Seagate First to Ship 500GB on a Single-Platter Disk

By Chris Preimesberger  |  Posted 2009-01-05 Print this article Print

The Barracuda 7200.12 HD, a 3.5-inch, 7200-rpm drive, packs a full 1TB of data capacity on two disks. Seagate's new hard drive features a record areal density of 329G bits per square inch and is aimed at both the consumer and enterprise markets for desktop RAID.

Seagate Technology upped the storage ante for consumer and enterprise desktop disk drives Jan. 5 by announcing the first volume shipments of a drive that features, for the first time, a single-platter 500GB disk.

The Barracuda 7200.12 HD, a 3.5-inch, 7200-rpm drive, packs a full 1TB of data capacity on two disks. It features a record areal density of 329G bits per square inch and is aimed at both the consumer and enterprise markets for desktop RAID.

Seagate's previous highest-volume single platter was a 320GB unit released in spring of 2008. Five of them were combined into one package to make the company's first 1.5TB storage drive, which was launched July 10, 2008.

The drive's SATA (Serial ATA) 3G-bps interface delivers a sustained data rate of up to 160MB per second for fast boot, application startup and file access. The drive is also offered in smaller capacities (750GB and 500GB) with cache options of 32MB and 16MB. Pricing information was not made available.

The new Barracuda features PMR (perpendicular magnetic recording) technology, which Seagate, IBM and Hitachi all have been using for the last few years to improve areal disk density-the number of bits of data that can be recorded onto the surface of a disk or platter.

Data stacked up on the disk

PMR is a newly reimplemented method for recording data on hard disks that was first demonstrated in Japan in 1976. The technique, which stacks up data on the disk surface, is capable of delivering up to 10 times the storage density of conventional longitudinal recording on the same media.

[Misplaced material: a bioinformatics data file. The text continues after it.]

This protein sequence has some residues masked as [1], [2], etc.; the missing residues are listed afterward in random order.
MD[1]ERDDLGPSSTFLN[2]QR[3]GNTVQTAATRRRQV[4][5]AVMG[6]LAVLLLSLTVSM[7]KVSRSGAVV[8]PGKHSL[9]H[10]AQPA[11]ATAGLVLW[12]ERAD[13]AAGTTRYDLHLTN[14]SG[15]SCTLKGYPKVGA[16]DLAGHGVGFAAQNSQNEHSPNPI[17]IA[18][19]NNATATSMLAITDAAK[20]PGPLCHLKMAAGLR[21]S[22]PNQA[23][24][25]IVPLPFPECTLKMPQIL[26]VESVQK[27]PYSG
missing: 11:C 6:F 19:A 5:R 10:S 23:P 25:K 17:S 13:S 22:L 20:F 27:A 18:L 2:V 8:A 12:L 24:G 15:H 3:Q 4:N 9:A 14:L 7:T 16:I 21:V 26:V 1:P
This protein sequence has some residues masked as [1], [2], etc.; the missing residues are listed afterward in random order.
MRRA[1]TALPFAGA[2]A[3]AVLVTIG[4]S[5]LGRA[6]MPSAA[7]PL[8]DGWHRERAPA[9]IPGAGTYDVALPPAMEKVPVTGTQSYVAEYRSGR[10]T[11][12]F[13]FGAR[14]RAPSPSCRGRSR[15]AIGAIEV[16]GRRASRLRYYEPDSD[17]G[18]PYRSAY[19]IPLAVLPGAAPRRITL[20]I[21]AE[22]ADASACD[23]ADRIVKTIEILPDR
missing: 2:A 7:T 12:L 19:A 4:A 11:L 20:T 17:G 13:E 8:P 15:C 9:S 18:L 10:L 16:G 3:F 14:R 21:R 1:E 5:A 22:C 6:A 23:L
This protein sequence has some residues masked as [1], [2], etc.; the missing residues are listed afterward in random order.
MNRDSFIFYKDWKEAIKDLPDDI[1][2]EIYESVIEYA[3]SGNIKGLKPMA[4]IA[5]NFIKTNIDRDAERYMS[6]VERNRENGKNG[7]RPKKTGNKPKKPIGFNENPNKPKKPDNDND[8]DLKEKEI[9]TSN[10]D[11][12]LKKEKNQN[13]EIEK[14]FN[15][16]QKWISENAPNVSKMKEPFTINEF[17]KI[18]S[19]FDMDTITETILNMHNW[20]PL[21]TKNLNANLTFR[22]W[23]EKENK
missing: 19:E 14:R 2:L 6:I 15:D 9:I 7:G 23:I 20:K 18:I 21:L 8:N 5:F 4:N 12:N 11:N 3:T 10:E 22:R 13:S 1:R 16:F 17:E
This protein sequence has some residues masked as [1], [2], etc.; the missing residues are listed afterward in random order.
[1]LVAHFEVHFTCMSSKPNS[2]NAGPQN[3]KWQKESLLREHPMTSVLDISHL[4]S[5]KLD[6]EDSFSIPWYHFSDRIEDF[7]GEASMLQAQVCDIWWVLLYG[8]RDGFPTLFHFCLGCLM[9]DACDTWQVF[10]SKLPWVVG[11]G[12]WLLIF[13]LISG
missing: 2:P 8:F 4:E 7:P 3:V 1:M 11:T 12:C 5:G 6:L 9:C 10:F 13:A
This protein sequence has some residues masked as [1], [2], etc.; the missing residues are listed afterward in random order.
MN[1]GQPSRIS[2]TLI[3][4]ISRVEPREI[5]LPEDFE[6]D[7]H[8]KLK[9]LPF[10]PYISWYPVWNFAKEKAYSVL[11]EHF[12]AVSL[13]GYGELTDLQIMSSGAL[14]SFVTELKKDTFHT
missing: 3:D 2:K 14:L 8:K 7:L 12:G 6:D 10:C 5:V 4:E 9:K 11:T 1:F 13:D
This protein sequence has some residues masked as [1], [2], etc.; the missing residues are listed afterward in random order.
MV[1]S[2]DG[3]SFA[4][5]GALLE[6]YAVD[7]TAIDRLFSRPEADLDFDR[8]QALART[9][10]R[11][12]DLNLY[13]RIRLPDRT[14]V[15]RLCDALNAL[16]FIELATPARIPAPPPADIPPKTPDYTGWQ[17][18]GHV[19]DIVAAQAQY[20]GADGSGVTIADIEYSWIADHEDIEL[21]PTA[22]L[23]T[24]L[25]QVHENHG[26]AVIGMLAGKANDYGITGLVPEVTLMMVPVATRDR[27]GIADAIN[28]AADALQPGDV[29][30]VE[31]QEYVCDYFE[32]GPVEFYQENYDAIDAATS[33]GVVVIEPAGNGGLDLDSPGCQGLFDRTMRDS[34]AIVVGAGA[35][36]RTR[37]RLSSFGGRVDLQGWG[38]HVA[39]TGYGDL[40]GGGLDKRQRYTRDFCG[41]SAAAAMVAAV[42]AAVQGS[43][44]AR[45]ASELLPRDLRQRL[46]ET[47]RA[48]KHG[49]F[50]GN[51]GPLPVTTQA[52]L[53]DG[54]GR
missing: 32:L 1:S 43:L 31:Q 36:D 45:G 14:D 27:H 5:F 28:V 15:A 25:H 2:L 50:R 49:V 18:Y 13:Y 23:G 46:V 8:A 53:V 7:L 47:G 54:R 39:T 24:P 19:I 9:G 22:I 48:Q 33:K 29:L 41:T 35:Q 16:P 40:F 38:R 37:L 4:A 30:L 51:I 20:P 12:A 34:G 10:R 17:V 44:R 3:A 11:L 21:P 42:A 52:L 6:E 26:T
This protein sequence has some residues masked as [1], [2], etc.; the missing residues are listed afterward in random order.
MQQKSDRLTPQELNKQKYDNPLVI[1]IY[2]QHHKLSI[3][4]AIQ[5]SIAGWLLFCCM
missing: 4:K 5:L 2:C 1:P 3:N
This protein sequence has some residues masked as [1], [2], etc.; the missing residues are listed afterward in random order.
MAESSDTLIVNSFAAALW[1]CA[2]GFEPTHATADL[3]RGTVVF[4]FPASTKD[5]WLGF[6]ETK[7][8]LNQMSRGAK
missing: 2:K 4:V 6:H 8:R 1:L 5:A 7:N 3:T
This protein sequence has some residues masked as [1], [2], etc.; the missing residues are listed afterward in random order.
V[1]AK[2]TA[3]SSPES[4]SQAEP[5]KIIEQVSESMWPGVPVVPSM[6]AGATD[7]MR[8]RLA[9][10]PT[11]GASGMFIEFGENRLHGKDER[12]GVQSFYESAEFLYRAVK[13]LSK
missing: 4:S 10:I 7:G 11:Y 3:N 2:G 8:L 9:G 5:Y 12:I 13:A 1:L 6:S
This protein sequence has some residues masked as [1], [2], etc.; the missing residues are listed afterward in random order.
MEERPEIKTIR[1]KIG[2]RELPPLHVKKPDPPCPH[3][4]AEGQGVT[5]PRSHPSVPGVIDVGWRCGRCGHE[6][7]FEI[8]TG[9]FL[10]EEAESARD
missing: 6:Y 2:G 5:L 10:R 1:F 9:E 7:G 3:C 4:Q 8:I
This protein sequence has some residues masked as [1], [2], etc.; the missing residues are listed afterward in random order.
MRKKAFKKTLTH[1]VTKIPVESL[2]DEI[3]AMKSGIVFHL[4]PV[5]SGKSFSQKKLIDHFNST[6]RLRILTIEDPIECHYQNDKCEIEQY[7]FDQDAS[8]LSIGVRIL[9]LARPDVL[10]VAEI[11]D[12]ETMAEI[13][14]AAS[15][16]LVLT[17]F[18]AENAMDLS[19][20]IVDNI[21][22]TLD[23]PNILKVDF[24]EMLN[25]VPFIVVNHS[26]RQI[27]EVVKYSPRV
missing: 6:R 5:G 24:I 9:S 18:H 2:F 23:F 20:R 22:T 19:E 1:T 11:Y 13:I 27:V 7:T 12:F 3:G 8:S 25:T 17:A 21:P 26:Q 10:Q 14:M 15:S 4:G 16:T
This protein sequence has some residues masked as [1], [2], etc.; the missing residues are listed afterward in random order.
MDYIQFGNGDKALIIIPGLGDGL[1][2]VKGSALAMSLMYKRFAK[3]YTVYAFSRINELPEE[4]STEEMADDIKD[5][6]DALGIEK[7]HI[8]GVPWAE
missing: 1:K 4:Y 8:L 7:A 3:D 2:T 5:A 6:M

There were some attempts to use PMR in floppy disks in the 1980s, but it was not reliable enough. Major adjustments have since been made since then, however, and capacity breakthroughs have been routine for the last four years or so.

"The perpendicular technology still has a couple of generations to go before we see ourselves running out of runway in terms of areal density," Tom Major, vice president for Seagate's Personal Compute Business, told eWEEK. "We still have some increases planned in terms of PMR."

1TB disk coming in 2011

The next iteration to 750GB will probably be ready for prime time in nine to 12 months, and a 1TB single platter should be available in about two years, Major said.

"We expect to be shipping this current generation for quite a while, though," he said, "because this particular generation is a very cost-effective configuration [for us]. This is because of some innovative things that were done with the design. We took advantage of some things we did on the ASICs [application-specific integrated circuits] side, and we took advantage of some of the yield improvements from our component technology to bring in a real cost-effective version of the product."

For more information, go here.

Chris Preimesberger Chris Preimesberger was named Editor-in-Chief of Features & Analysis at eWEEK in November 2011. Previously he served eWEEK as Senior Writer, covering a range of IT sectors that include data center systems, cloud computing, storage, virtualization, green IT, e-discovery and IT governance. His blog, Storage Station, is considered a go-to information source. Chris won a national Folio Award for magazine writing in November 2011 for a cover story on and CEO-founder Marc Benioff, and he has served as a judge for the SIIA Codie Awards since 2005. In previous IT journalism, Chris was a founding editor of both IT Manager's Journal and and was managing editor of Software Development magazine. His diverse resume also includes: sportswriter for the Los Angeles Daily News, covering NCAA and NBA basketball, television critic for the Palo Alto Times Tribune, and Sports Information Director at Stanford University. He has served as a correspondent for The Associated Press, covering Stanford and NCAA tournament basketball, since 1983. He has covered a number of major events, including the 1984 Democratic National Convention, a Presidential press conference at the White House in 1993, the Emmy Awards (three times), two Rose Bowls, the Fiesta Bowl, several NCAA men's and women's basketball tournaments, a Formula One Grand Prix auto race, a heavyweight boxing championship bout (Ali vs. Spinks, 1978), and the 1985 Super Bowl. A 1975 graduate of Pepperdine University in Malibu, Calif., Chris has won more than a dozen regional and national awards for his work. He and his wife, Rebecca, have four children and reside in Redwood City, Calif.Follow on Twitter: editingwhiz

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